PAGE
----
The State Of Hip-Hop Today

Dillon Huselton, Staff Writer

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Hip hop is in a transitional period that has a lot of rap purists angry at newer artists.


Hip hop is hard to get right and trying to please everyone is a futile task since everyone enjoys a unique preference. Some people enjoy trap music while others insist that the last great rappers were Tupac and Biggie; and that hip hop died with them. While the Tupac/Biggie feud fueled the popularity in hip hop, their deaths did not end it. While the death of Tupac was an end of an era, it let other rappers know that nobody was untouchable. Out of the ashes of Tupac and Biggie brought the resurgence of the former member of N.W.A., Dr. Dre, who had just signed a new artist to Interscope Records; a white artist. That artist, Eminem, got an unprecedented amount of pushback for being white in a predominantly black industry, but he and Dr. Dre persisted and released an album that changed the view of rappers. Eminem went on to sell many more albums, showing the world that race did not matter and as long as you have something to say, you can say it through hip hop.


The extraneous state of race in regards to hip pop led to what many referred to as the decline of hip hop and the rise of soundcloud rap. Soundcloud rap is named after the music sharing platform SoundCloud, on which many artists got their start. Soundcloud rap is characterized by simplistic beats and uncomplicated lyrics dealing with opulent amounts of money and recreational drug abuse. While soundcloud rap is a far cry from the days of the politically conscious gangster rap of Tupac and N.W.A., or the stories of poverty from Eminem, it does not delegitmize the popularity of SoundCloud rap as a whole.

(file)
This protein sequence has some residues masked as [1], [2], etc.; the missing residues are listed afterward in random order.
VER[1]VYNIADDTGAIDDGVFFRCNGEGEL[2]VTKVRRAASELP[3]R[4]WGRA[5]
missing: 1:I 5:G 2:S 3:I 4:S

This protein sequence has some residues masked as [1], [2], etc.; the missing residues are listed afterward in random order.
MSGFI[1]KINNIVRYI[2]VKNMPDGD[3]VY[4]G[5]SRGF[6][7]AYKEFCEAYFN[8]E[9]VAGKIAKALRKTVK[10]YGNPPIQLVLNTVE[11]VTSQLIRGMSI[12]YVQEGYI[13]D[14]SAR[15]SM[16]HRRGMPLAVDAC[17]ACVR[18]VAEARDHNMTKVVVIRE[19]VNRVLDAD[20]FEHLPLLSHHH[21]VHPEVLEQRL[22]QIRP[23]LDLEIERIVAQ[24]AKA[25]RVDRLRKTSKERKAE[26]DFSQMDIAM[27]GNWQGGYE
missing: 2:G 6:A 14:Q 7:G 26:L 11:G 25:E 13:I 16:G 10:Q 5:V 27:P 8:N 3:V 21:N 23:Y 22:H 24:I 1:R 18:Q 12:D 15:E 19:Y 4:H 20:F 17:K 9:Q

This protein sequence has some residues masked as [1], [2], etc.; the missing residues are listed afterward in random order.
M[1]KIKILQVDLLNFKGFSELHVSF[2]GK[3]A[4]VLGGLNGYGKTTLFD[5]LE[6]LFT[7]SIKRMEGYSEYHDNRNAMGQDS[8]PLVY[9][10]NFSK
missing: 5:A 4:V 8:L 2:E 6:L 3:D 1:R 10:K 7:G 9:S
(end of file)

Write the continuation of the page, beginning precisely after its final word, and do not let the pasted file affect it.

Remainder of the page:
Many rap purists do not like the new sound of current hip hop music, calling it lazy and pointless, while others are upset at the glorification of drug abuse. While many current artists call the old guard “haters,” one artist, Lil Xan, expressed the opinion of many new artists by declaring Tupac’s music “boring,” to the anger of many other, more original music artists.


Whether you love it or hate it, SoundCloud rap is here to stay for as long as it wants, but it shouldn’t matter people like what they like so let’s all try to be a little nicer to each other.